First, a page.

Incidentally, the Huang-Ji game gave several examples of the "usual" tactics Segoe had in mind. They include tewari. Huang was probably the first to demonstrate tewari (although without naming it). Dosaku )almost his contemporary) has the reputation of discovering among the Japanese, but there's a lack of hard evidence to back that up properly. The point about tewari is that if you make one opposing stone redundant in the opening stage, you have almost gained a handicap stone. Only almost because the extra White stone may be on the side or edge rather than in the centre or corners. But, still, many a mickle makes a muckle, as my father used to tell me (ambiguously) when he gave me my pocket money.


This post by John Fairbairn was liked by 6 people: Elom0, ez4u, gennan, gowan, Ruarl, saxmaam
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 Post subject: Re: The missing link in amateur go?
Post #2 Posted: Thu Nov 16, 2023 2:42 pm 
Oza
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I've been thinking about this a lot.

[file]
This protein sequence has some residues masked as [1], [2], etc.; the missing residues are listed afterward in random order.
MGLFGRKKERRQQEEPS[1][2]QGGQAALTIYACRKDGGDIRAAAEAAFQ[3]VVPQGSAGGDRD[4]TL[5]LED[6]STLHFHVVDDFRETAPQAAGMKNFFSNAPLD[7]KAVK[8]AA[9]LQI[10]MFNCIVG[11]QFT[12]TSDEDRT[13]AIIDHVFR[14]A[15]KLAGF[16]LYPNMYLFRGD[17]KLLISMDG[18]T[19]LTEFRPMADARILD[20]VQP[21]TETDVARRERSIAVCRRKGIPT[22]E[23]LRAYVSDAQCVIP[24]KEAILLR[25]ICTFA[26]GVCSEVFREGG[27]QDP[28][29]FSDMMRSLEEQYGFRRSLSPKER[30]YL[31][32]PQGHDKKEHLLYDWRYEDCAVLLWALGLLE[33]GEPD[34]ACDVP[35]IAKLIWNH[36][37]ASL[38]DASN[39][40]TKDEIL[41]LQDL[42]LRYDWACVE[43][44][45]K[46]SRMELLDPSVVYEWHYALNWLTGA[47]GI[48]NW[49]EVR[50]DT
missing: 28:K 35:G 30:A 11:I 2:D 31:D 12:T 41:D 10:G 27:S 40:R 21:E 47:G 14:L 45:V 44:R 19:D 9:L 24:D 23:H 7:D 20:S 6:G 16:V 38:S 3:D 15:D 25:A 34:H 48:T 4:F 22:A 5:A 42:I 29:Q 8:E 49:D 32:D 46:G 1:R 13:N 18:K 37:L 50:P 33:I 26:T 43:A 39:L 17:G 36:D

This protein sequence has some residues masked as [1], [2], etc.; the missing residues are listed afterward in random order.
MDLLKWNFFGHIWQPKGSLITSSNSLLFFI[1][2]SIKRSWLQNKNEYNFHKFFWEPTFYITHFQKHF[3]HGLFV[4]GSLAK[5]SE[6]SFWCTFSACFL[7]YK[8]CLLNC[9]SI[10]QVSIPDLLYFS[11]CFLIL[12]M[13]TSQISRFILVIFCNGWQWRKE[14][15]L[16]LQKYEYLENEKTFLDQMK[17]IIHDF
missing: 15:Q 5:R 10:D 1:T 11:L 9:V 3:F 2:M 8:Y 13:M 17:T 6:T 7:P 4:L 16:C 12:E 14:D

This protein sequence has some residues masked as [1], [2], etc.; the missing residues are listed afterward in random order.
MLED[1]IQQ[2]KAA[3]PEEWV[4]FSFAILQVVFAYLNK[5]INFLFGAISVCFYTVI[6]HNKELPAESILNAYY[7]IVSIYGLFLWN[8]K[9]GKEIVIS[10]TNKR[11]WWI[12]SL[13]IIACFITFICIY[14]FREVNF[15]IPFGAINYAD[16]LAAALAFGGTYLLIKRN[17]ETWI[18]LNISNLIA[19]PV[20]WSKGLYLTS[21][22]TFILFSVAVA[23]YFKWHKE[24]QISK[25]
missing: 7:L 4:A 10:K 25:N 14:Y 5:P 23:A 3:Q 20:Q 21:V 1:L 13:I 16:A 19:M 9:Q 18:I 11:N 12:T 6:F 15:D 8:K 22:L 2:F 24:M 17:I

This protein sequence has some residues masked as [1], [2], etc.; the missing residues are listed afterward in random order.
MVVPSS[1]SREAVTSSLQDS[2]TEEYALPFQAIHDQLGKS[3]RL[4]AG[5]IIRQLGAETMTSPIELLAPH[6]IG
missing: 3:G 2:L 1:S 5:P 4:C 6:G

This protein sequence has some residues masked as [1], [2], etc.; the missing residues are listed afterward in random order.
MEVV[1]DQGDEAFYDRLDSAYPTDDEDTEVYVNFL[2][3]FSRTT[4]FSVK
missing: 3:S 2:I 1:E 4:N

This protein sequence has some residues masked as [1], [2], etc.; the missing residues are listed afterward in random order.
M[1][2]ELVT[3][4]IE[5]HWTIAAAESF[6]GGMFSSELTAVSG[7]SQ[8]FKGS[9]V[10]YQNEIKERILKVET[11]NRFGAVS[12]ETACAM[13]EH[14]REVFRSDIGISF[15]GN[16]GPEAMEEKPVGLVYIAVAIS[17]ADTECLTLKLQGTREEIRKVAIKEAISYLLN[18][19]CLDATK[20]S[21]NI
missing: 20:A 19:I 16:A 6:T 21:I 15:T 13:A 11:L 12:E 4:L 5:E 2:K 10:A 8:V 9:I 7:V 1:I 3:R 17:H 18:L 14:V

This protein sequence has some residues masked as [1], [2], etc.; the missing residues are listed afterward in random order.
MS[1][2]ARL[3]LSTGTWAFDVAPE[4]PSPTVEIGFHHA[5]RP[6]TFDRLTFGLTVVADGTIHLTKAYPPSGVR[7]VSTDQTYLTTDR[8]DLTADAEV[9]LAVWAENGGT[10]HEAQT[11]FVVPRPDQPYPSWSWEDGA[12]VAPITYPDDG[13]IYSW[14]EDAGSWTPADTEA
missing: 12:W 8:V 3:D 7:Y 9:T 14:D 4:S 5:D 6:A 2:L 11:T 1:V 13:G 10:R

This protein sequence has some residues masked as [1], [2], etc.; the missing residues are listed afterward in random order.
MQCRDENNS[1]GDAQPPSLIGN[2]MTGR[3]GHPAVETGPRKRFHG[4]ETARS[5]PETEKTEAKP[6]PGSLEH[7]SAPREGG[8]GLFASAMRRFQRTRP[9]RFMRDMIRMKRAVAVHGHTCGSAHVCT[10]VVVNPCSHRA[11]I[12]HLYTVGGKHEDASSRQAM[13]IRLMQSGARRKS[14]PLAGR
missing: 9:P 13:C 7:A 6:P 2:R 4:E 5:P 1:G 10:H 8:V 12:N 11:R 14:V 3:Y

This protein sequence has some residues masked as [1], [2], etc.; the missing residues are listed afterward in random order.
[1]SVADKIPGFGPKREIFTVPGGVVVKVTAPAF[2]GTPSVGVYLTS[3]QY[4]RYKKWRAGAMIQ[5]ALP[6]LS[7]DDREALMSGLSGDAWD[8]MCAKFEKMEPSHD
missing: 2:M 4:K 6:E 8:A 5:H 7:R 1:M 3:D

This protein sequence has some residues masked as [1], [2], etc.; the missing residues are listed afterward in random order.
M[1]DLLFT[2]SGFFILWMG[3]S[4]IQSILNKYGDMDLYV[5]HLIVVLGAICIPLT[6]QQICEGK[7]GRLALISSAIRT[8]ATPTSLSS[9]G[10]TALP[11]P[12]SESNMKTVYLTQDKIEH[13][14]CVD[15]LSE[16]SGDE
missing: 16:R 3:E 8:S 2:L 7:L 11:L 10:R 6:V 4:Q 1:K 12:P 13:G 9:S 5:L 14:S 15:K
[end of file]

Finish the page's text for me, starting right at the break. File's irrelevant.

One "heuristic" I have recently learnt to apply more, is one that has been there for ages but which has become more accessible to me via youtubers like Nate Morse or Baduk Doctor, who will often say in their commentaries of pro games or their own ones: this is a good/bad exchange.

In my online games I have not enough time to evaluate the whole position through counting or QARTS. Of course I could play slower games but the online world is brittle. The more intuitive "good exchange" turns out to be a fairly maintainable heuristic throughout the game.

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 Post subject: Re: The missing link in amateur go?
Post #3 Posted: Thu Nov 23, 2023 8:59 am 
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The ONLY piece of advice you should give to a beginner is this; 'at your level, it doesn't matter what you play what matters is that all your moves work together across time and across the space of the board. Have a consistent plan and philosophy, and you wouldn't need to find great moves in the first place'

Anything else is trite to make the person teaching the beginner sound like they're intelligent. One doesn't need to teach ladders until it shows up in a game. One need not teach making two eyes and living groups until it shows up in their first game. Naught must be taught other than surround cells to capture them and put captured stones back on the board, and play with a consistent philosophy. Not even the aim of the game has to be taught, figuring that out can be part of the fun, tell them that this game is like life in which the aim must be intuited. And all aforementioned advice for the board is for life as much as twice, to be nice!